Much to do…Retirement isn’t a free lunch….Photos from dinner in the souk…

A complimentary bowl of spicy olives is served when dining at Arabe restaurant.
There’s never a day that passes that doesn’t require tasks related to our travels. In reality, it’s comparable to a full time job. Fortunately, we don’t mind doing most of the tasks. Although, it’s easy to lie in bed early in the morning thinking about everything that must be handled, we try not to make ourselves crazy or worried with the responsibility of accomplishing them.
The overlook to the shops below from Terrasse des Espices Restaurant.

Let’s face it. There’s no free lunch. We all have many tasks in our daily lives continuing well into retirement, if not until the end of our lives should we be so fortunate to be able to continue to do our own tasks. 

For most of our readers, daily household tasks and maintenance preoccupy a good portion of each day. Add the responsibility of handling medical insurance, medications, health appointments, paying bills, grocery, and other shopping, visiting family and friends who are ill or in nursing homes, and entertaining family and friends, it is exhausting.

Complimentary bread sticks are provided at Arabe restaurant.  The price of cocktails is high in Morocco, as much as US $10 per cocktail. As a result, Tom doesn’t bother to drink any alcohol. With us dining out three or four times per week, him not drinking could easily be saving us over US $100 per week.

Although we have eliminated some of the above items from our “to do” list, since we no longer have a home, we have other tasks to perform that replace them, mostly wrapped around our continuing travels.

In other words, being retired is not being “retired’ from anything other than going to an outside job each day. The perception that many younger still working people may have is that life is free and easy. Ha! It’s hardly the case.

A pigeon we spotted while dining on the rooftop.  Their cooing sounds permeate the air in the riad each day, along with the crowing rooster who crows every 5 or 10 minutes.

Although at times I consider myself in the retired category, I am far from retired. I work half or more of each day with our website, writing, editing, taking photos, and generally being continually aware of the creation of the inspiration for the next story. That’s hardly retired. The fact that I enjoy doing so is incidental.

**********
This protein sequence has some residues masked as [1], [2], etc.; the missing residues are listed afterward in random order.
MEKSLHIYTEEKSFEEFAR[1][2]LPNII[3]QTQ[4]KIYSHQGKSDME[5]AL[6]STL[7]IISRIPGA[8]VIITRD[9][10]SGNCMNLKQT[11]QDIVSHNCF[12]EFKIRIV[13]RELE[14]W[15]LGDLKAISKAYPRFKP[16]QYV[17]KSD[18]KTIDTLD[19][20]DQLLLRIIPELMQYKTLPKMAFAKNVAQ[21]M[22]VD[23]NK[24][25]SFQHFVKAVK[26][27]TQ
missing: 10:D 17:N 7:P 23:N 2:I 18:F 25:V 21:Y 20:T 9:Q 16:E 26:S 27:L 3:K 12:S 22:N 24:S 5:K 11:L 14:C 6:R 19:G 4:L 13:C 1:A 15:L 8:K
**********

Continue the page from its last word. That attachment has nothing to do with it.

Add the financial management, record keeping and the daily task of handling of the budget, logging each penny spent, my days are full, leaving a little time for playing Gin with Tom, watching a few shows and of course, getting out to explore.

This is the usual crowd we must maneuver each time we go out to dine, get cash from an ATM, roam around the Big Square, or to exit the Medina in order flag get a taxi. 

This morning I spent an hour placing our few pills into our pill cases. Tom’s case holds two weeks of pills. Mine holds four weeks. The end result is that I have to do pills every two weeks. Now, this should be an easy task. I take a few prescriptions and Tom takes one. Adding the few vitamins and probiotics we have left and it seems that it shouldn’t take so long.

But, as time has moved on, we’ve used all of our US prescriptions and are now into the one year’s supply of the those we’ve purchased from ProgressiveRX, a reputable online pharmacy company. (They don’t take insurance).  Each pill they dispense is individually wrapped in foil requiring a huge amount of time to get each pill out of the right wrapping.

As we dined at Le Jardin, Mr. Turtle stopped by, hanging out for “crumb patrol.” Of course, we complied with his request for vegetable tidbits from our plates as he stared up at us, which he savored with delight, quickly snapping them up. He rested between bites at my feet.

Today, I unwrapped over 100 pills for the six weeks total of pills I placed collectively in the little cases. As I’ve aged, good grief, I’ve noticed my fingers are not as adept as they may have been 40 years ago. Small handiwork is not my forte. 

Also, several years ago I had surgery on my right thumb and it’s basically useless. Try unwrapping those tight little tin foil packs when right-handed and the right thumb doesn’t work. What a time consuming ordeal.